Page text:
Schedule jobs (command and scripts) for execution at a later time
Display and remove jobs
Control access to the at command
By default, users can create, display, and remove their own at job files. To access at files that belong to root or other users, you must assume the root role.
Submitting an at job file involves these steps:
Invoking the at utility and specifying a command execution time.
Typing a command or script to execute later.
$ at 11:45pm July 31 at> rm /home/smith/*core* at> Press Control-d commands will be executed using /bin/csh job 933486300.a at Tue Jul 31 23:45:00 2004
The following task describes how to create and at job.
$ at [-m] time [date]
Specifies to send you an email after the job is completed.
Specifies the hour that you want to schedule the job. Add am or pm if you do not specify the hours according to the 24-hour clock. Acceptable keywords are midnight, noon, and now. Minutes are optional.
Specifies the first three or more letters of a month, a day of the week, or the keywords today or tomorrow.
You may type more than one command by pressing Return at the end of each line.
Your at job is assigned a queue number, which is also the job's file name. This number is displayed when you exit the at utility.
$ at -m 1930 at> rm /home/jones/*.backup at> Press Control-D job 897355800.a at Thu Jul 12 19:30:00 2004
She received a email message which confirmed the execution of her at job.
Your “at” job “rm /home/jones/*.backup” completed.
$ at 4 am Saturday at> sort -r /usr/dict/words > /export/home/jones/big.file
This command displays status information about the at jobs that you have created.
To verify that you have created an at job, use the atq command. In the following example, the atq command confirms that at jobs that belong to jones have been submitted to the queue.
$ atq Rank Execution Date Owner Job Queue Job Name 1st Jul 12, 2004 19:30 jones 897355800.a a stdin 2nd Jul 14, 2004 23:45 jones 897543900.a a stdin 3rd Jul 17, 2004 04:00 jones 897732000.a a stdin
To display information about the execution times of your at jobs, use the at -l command.
$ at -l [job-id]
where –l job-id is the optional identification number of a specific job whose status you want to display. Without an ID, the command displays the status of all jobs submitted by a user.Example 4-8 Displaying at Jobs
The following example shows sample output from the at -l command, which provides information about the status of all jobs submitted by a user.
$ at -l 897543900.a Sat Jul 14 23:45:00 2004 897355800.a Thu Jul 12 19:30:00 2004 897732000.a Tue Jul 17 04:00:00 2004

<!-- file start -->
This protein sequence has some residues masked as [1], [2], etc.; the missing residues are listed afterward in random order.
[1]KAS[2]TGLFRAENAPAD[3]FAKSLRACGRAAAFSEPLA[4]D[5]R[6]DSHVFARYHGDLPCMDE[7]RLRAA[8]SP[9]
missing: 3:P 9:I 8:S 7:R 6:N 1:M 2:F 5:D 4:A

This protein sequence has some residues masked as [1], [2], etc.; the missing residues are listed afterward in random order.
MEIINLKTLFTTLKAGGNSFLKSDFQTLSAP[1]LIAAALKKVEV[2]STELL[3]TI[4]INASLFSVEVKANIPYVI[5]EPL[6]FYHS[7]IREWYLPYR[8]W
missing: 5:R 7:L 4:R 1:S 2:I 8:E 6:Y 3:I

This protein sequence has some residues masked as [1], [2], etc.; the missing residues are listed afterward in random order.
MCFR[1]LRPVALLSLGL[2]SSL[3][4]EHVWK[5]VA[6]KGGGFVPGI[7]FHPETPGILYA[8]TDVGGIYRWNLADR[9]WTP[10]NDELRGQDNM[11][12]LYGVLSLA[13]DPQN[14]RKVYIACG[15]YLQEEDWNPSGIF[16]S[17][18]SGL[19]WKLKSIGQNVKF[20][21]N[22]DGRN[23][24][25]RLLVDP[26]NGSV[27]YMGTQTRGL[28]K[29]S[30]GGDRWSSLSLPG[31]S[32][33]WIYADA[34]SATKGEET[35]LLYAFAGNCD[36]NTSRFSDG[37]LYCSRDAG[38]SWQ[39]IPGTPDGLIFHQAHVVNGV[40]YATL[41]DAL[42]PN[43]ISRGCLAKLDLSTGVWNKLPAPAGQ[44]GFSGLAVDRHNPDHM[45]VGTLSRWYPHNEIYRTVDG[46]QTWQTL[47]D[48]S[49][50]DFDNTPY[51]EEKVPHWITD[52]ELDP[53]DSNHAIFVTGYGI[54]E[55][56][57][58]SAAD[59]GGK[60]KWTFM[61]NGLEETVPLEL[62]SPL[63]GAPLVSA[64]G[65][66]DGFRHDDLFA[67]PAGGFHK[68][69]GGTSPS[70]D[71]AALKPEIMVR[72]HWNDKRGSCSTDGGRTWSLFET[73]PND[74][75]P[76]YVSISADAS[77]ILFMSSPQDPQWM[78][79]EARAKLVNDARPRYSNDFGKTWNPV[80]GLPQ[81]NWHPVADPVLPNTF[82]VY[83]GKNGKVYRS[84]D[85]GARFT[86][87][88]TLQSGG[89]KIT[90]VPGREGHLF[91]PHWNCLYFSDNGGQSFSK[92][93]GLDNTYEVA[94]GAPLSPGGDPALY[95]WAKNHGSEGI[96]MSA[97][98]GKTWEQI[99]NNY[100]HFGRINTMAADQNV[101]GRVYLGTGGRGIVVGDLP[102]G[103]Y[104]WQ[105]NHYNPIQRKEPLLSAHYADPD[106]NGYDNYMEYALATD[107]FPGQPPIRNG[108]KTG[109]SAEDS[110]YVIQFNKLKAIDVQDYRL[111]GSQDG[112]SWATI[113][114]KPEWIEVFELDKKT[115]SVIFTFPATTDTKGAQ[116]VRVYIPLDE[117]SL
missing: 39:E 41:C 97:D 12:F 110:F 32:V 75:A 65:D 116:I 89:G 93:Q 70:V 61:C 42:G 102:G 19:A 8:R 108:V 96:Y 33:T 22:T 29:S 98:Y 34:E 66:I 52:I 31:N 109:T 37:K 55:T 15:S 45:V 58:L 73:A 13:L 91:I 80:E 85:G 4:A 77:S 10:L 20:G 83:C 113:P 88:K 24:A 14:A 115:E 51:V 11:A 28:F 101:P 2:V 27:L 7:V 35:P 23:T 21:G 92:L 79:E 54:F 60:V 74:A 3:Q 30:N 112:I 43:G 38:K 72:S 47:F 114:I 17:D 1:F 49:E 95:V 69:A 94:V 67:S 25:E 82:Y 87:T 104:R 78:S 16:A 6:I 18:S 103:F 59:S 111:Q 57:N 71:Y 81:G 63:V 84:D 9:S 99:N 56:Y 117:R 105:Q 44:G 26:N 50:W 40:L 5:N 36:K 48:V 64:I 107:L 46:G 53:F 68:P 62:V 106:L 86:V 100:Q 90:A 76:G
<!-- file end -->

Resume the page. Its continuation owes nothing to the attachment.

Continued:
$ at -l 897732000.a 897732000.a Tue Jul 17 04:00:00 2004
Before You Begin
Assume the root role to remove an at job that belongs to root or another user. See Using Your Assigned Administrative Rights in Securing Users and Processes in Oracle Solaris 11.2 .
You do not need to assume the root role to remove your own at job.
# at -r [job-id]
where the –r job-id option specifies the identification number of the job you want to remove.
The at -l command displays the jobs remaining in the at queue. The job whose identification number you specified should not appear.
$ at -l [job-id]
In the following example, a user wants to remove an at job that was scheduled to execute at 4 a.m. on July 17th. First, the user displays the at queue to locate the job identification number. Next, the user removes this job from the at queue. Finally, the user verifies that this job has been removed from the queue.
$ at -l 897543900.a Sat Jul 14 23:45:00 2003 897355800.a Thu Jul 12 19:30:00 2003 897732000.a Tue Jul 17 04:00:00 2003 $ at -r 897732000.a $ at -l 897732000.a at: 858142000.a: No such file or directory
You can set up a file to control access to the at command, permitting only specified users to create, remove, or display queue information about their at jobs. The file that controls access to the at command, /etc/cron.d/at.deny, consists of a list of user names, one user name per line. The users who are listed in this file cannot access at commands.
The at.deny file, which is created during Oracle Solaris software installation, contains the following user names:
daemon bin smtp nuucp listen nobody noaccess
As root, edit the /etc/cron.d/at.deny file to add the names of users, one user name per line, that you want to prevent from using the at commands.
daemon bin smtp nuucp listen nobody noaccess username1 username2 username3 . . .Example 4-10 Denying at Access
$ cat at.deny daemon bin smtp nuucp listen nobody noaccess jones smith
To verify that a username was added correctly to the /etc/cron.d/at.deny file, use the at -l command while logged in as the user. For example, if the logged-in user smith cannot access the at command, the following message is displayed:
# su smith Password: # at -l at: you are not authorized to use at. Sorry.
Likewise, if the user tries to submit an at job, the following message is displayed:
# at 2:30pm at: you are not authorized to use at. Sorry.
This message confirms that the user is listed in the at.deny file.
If at command access is allowed, then the at -l command returns nothing.